French far-right leader Jean-Marie Le Pen launched his fifth bid to become president on Sunday, promising to reintroduce the death penalty, reduce the criminal age to 10 and create a so-called National Guard.
The 78-year-old leader of France's Front National was on fighting form as he unveiled his "program for government" to supporters in Lille.
His manifesto, described as a "response to the 20 major problems facing France," featured the expected anti-immigration, crime and nationalist measures including pledges to end benefit payments to foreigners, create 75,000 more prison places and pull France out of NATO.
In his bullish address closing the two-day convention, Le Pen accused one of his rivals of trying to deprive him of the necessary sponsors in what he described as a "particularly foul maneuver."
He was struggling to gain the 500 signatures of elected officials needed to stand for the presidential vote in two months.
"A certain number of mayors who have signed are receiving phone calls from people trying to dissuade them," he said.
Last week, the veteran politician dropped to fourth place in the opinion polls behind right-of-center frontrunner Nicolas Sarkozy, socialist Segolene Royal and centrist candidate Francois Bayrou.
Unsurprisingly, Le Pen dismissed the pollsters' findings, a response given a certain credibility by their failure to predict him winning his way into the second round of voting against Jacques Chirac in 2002.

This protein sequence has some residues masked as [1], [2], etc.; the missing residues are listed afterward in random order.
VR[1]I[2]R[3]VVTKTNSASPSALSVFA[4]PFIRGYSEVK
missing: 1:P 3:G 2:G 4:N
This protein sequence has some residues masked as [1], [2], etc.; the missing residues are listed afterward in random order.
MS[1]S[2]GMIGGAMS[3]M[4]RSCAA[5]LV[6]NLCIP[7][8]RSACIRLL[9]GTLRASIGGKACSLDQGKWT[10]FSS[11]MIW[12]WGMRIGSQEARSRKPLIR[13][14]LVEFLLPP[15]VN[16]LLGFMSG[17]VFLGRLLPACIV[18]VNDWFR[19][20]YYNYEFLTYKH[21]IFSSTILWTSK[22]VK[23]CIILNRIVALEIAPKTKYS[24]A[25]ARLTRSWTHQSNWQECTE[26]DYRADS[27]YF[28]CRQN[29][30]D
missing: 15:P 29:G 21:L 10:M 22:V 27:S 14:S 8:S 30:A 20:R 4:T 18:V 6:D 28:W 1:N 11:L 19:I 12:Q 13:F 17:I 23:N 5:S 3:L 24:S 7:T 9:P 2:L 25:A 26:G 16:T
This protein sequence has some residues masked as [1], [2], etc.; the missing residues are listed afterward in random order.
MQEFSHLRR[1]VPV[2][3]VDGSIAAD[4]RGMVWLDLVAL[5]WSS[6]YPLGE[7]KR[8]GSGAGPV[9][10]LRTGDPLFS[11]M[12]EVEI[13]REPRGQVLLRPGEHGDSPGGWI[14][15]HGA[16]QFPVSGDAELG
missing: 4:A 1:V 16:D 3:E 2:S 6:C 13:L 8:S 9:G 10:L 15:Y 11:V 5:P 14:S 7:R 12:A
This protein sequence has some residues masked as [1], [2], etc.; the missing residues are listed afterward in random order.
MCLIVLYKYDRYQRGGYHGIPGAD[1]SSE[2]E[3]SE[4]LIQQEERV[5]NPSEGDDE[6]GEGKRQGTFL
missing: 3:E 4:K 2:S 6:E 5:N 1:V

Le Pen, who referred to the Nazi gas chambers as "a point of detail," hit the headlines again recently for his view on historical events. He dismissed the Sept. 11, 2001, attacks in the US as an "incident," adding that the 3,000 death toll was equal to the number of people killed in Iraq in a month.
The latest opinion poll published yesterday showed Royal, 53, had closed the gap with the minister of interior Sarkozy, 52, with both securing 28 percent for the first round of voting at the end of April. It predicted that Sarkozy would win the second vote by one point.
In the Ifop poll by Le Journal du Dimanche, Royal rose 2.5 points while Sarkozy dropped four points. Bayrou rose one point to 17 percent and Le Pen half a point to 11.5 percent.